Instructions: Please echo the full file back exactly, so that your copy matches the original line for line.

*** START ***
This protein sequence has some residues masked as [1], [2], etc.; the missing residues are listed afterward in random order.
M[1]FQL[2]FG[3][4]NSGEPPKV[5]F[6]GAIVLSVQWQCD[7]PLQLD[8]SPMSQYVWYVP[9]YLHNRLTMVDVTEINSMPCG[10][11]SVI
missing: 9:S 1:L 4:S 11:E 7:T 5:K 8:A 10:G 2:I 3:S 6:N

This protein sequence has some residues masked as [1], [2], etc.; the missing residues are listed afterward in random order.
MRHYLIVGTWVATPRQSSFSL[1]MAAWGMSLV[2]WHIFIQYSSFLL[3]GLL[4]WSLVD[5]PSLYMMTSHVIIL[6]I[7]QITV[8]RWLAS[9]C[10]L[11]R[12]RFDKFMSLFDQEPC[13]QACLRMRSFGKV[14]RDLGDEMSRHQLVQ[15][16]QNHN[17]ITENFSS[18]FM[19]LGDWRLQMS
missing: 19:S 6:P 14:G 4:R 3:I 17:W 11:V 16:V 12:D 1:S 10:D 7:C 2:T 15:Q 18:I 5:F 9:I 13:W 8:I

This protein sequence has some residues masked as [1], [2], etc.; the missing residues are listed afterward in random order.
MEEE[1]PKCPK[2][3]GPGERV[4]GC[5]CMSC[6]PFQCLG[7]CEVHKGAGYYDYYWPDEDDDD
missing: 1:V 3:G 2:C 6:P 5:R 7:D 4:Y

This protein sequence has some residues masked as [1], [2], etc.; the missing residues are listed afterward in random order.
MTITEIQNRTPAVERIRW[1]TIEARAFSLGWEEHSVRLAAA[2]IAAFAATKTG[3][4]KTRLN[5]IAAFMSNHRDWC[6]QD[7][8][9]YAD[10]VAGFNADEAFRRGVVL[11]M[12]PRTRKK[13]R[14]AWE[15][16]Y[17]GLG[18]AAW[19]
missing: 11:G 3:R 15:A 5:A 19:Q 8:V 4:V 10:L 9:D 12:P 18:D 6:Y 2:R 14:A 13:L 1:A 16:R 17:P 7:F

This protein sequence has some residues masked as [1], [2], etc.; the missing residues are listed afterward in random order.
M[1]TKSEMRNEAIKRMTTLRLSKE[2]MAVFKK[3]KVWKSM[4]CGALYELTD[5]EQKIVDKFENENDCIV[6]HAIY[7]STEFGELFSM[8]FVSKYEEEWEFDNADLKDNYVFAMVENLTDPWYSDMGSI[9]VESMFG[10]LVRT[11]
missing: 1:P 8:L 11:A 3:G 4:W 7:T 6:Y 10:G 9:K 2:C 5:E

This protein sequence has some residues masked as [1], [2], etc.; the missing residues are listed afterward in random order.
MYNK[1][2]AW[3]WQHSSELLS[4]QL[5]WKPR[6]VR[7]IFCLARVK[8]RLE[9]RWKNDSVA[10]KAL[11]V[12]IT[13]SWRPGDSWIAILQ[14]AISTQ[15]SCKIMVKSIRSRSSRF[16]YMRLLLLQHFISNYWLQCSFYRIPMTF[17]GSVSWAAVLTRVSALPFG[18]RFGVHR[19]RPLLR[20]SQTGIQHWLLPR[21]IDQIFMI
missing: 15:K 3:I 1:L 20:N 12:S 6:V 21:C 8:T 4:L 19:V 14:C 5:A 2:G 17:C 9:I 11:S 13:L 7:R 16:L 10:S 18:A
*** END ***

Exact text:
This protein sequence has some residues masked as [1], [2], etc.; the missing residues are listed afterward in random order.
M[1]FQL[2]FG[3][4]NSGEPPKV[5]F[6]GAIVLSVQWQCD[7]PLQLD[8]SPMSQYVWYVP[9]YLHNRLTMVDVTEINSMPCG[10][11]SVI
missing: 9:S 1:L 4:S 11:E 7:T 5:K 8:A 10:G 2:I 3:S 6:N

This protein sequence has some residues masked as [1], [2], etc.; the missing residues are listed afterward in random order.
MRHYLIVGTWVATPRQSSFSL[1]MAAWGMSLV[2]WHIFIQYSSFLL[3]GLL[4]WSLVD[5]PSLYMMTSHVIIL[6]I[7]QITV[8]RWLAS[9]C[10]L[11]R[12]RFDKFMSLFDQEPC[13]QACLRMRSFGKV[14]RDLGDEMSRHQLVQ[15][16]QNHN[17]ITENFSS[18]FM[19]LGDWRLQMS
missing: 19:S 6:P 14:G 4:R 3:I 17:W 11:V 16:V 12:D 1:S 10:D 7:C 2:T 15:Q 18:I 5:F 9:I 13:W 8:I

This protein sequence has some residues masked as [1], [2], etc.; the missing residues are listed afterward in random order.
MEEE[1]PKCPK[2][3]GPGERV[4]GC[5]CMSC[6]PFQCLG[7]CEVHKGAGYYDYYWPDEDDDD
missing: 1:V 3:G 2:C 6:P 5:R 7:D 4:Y

This protein sequence has some residues masked as [1], [2], etc.; the missing residues are listed afterward in random order.
MTITEIQNRTPAVERIRW[1]TIEARAFSLGWEEHSVRLAAA[2]IAAFAATKTG[3][4]KTRLN[5]IAAFMSNHRDWC[6]QD[7][8][9]YAD[10]VAGFNADEAFRRGVVL[11]M[12]PRTRKK[13]R[14]AWE[15][16]Y[17]GLG[18]AAW[19]
missing: 11:G 3:R 15:A 5:A 19:Q 8:V 4:V 10:L 9:D 12:P 18:D 6:Y 2:R 14:A 13:L 1:A 16:R 17:P 7:F

This protein sequence has some residues masked as [1], [2], etc.; the missing residues are listed afterward in random order.
M[1]TKSEMRNEAIKRMTTLRLSKE[2]MAVFKK[3]KVWKSM[4]CGALYELTD[5]EQKIVDKFENENDCIV[6]HAIY[7]STEFGELFSM[8]FVSKYEEEWEFDNADLKDNYVFAMVENLTDPWYSDMGSI[9]VESMFG[10]LVRT[11]
missing: 1:P 8:L 11:A 3:G 4:W 7:T 6:Y 10:G 9:K 2:C 5:E

This protein sequence has some residues masked as [1], [2], etc.; the missing residues are listed afterward in random order.
MYNK[1][2]AW[3]WQHSSELLS[4]QL[5]WKPR[6]VR[7]IFCLARVK[8]RLE[9]RWKNDSVA[10]KAL[11]V[12]IT[13]SWRPGDSWIAILQ[14]AISTQ[15]SCKIMVKSIRSRSSRF[16]YMRLLLLQHFISNYWLQCSFYRIPMTF[17]GSVSWAAVLTRVSALPFG[18]RFGVHR[19]RPLLR[20]SQTGIQHWLLPR[21]IDQIFMI
missing: 15:K 3:I 1:L 20:N 12:S 6:V 21:C 8:T 4:L 19:V 14:C 5:A 2:G 17:C 9:I 11:S 13:L 7:R 16:L 10:S 18:A